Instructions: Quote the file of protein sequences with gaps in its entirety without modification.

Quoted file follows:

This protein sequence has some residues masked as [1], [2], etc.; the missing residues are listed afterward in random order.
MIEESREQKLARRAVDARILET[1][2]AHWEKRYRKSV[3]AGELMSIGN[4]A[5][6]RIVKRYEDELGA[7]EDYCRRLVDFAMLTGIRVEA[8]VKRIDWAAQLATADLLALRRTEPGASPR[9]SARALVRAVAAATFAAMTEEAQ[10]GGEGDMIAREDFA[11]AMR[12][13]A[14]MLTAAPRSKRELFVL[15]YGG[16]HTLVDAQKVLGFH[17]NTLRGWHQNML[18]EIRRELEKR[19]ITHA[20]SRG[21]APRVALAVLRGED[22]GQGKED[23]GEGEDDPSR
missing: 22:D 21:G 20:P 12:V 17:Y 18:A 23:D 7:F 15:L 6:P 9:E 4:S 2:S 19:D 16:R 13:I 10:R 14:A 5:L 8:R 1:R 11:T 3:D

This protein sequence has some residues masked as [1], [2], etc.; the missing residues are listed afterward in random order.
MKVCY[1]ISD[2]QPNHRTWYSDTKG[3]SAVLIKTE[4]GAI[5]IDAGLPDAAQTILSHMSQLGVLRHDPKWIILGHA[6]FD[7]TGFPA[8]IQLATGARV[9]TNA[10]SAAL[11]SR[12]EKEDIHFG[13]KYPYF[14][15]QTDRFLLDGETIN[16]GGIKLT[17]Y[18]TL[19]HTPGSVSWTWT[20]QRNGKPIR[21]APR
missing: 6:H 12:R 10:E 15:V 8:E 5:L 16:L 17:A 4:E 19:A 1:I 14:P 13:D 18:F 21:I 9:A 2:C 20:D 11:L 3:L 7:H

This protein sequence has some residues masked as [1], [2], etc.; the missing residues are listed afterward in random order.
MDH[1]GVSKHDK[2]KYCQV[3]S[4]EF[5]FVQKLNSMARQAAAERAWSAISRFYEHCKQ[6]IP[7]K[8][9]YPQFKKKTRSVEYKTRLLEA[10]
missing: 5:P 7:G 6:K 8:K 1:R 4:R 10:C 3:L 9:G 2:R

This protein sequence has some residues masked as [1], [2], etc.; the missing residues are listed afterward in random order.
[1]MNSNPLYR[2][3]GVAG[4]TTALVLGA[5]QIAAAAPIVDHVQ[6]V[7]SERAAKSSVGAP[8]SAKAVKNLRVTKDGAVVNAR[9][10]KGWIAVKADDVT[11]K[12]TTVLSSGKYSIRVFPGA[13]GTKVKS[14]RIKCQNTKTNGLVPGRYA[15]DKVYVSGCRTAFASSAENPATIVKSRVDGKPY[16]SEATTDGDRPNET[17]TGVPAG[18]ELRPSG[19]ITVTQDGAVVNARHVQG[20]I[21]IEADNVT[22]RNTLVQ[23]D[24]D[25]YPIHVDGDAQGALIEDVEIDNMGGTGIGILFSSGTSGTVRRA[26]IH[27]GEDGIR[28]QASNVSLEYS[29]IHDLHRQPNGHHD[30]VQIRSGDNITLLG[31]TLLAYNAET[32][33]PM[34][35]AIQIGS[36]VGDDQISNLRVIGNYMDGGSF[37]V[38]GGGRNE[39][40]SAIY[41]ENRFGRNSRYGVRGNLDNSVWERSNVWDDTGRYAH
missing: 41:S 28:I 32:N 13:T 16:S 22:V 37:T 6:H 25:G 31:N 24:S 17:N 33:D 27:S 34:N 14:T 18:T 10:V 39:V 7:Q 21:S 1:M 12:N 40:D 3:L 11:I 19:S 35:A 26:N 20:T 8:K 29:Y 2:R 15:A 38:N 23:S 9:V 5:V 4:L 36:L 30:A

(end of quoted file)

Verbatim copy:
This protein sequence has some residues masked as [1], [2], etc.; the missing residues are listed afterward in random order.
MIEESREQKLARRAVDARILET[1][2]AHWEKRYRKSV[3]AGELMSIGN[4]A[5][6]RIVKRYEDELGA[7]EDYCRRLVDFAMLTGIRVEA[8]VKRIDWAAQLATADLLALRRTEPGASPR[9]SARALVRAVAAATFAAMTEEAQ[10]GGEGDMIAREDFA[11]AMR[12][13]A[14]MLTAAPRSKRELFVL[15]YGG[16]HTLVDAQKVLGFH[17]NTLRGWHQNML[18]EIRRELEKR[19]ITHA[20]SRG[21]APRVALAVLRGED[22]GQGKED[23]GEGEDDPSR
missing: 22:D 21:G 20:P 12:V 17:Y 18:A 23:D 7:F 15:L 6:P 9:E 4:S 2:S 19:D 16:R 13:I 10:R 14:A 5:L 8:R 1:R 11:T 3:D

This protein sequence has some residues masked as [1], [2], etc.; the missing residues are listed afterward in random order.
MKVCY[1]ISD[2]QPNHRTWYSDTKG[3]SAVLIKTE[4]GAI[5]IDAGLPDAAQTILSHMSQLGVLRHDPKWIILGHA[6]FD[7]TGFPA[8]IQLATGARV[9]TNA[10]SAAL[11]SR[12]EKEDIHFG[13]KYPYF[14][15]QTDRFLLDGETIN[16]GGIKLT[17]Y[18]TL[19]HTPGSVSWTWT[20]QRNGKPIR[21]APR
missing: 6:H 12:R 10:E 15:V 8:E 5:L 16:L 17:A 4:E 19:A 1:I 14:P 13:D 18:F 21:I 9:A 2:C 20:D 11:L 3:L 7:H

This protein sequence has some residues masked as [1], [2], etc.; the missing residues are listed afterward in random order.
MDH[1]GVSKHDK[2]KYCQV[3]S[4]EF[5]FVQKLNSMARQAAAERAWSAISRFYEHCKQ[6]IP[7]K[8][9]YPQFKKKTRSVEYKTRLLEA[10]
missing: 5:P 7:G 6:K 8:K 1:R 4:R 10:C 3:L 9:G 2:R

This protein sequence has some residues masked as [1], [2], etc.; the missing residues are listed afterward in random order.
[1]MNSNPLYR[2][3]GVAG[4]TTALVLGA[5]QIAAAAPIVDHVQ[6]V[7]SERAAKSSVGAP[8]SAKAVKNLRVTKDGAVVNAR[9][10]KGWIAVKADDVT[11]K[12]TTVLSSGKYSIRVFPGA[13]GTKVKS[14]RIKCQNTKTNGLVPGRYA[15]DKVYVSGCRTAFASSAENPATIVKSRVDGKPY[16]SEATTDGDRPNET[17]TGVPAG[18]ELRPSG[19]ITVTQDGAVVNARHVQG[20]I[21]IEADNVT[22]RNTLVQ[23]D[24]D[25]YPIHVDGDAQGALIEDVEIDNMGGTGIGILFSSGTSGTVRRA[26]IH[27]GEDGIR[28]QASNVSLEYS[29]IHDLHRQPNGHHD[30]VQIRSGDNITLLG[31]TLLAYNAET[32][33]PM[34][35]AIQIGS[36]VGDDQISNLRVIGNYMDGGSF[37]V[38]GGGRNE[39][40]SAIY[41]ENRFGRNSRYGVRGNLDNSVWERSNVWDDTGRYAH
missing: 41:S 28:I 32:N 13:T 16:S 22:V 37:T 6:H 25:G 31:N 24:S 17:N 33:D 27:S 34:N 14:T 18:T 10:V 39:V 7:Q 21:S 1:M 12:N 40:D 3:L 11:I 19:S 35:A 26:N 20:T 8:K 29:Y 2:R 15:A 38:N 23:S 9:V 5:V 4:L 36:L 30:A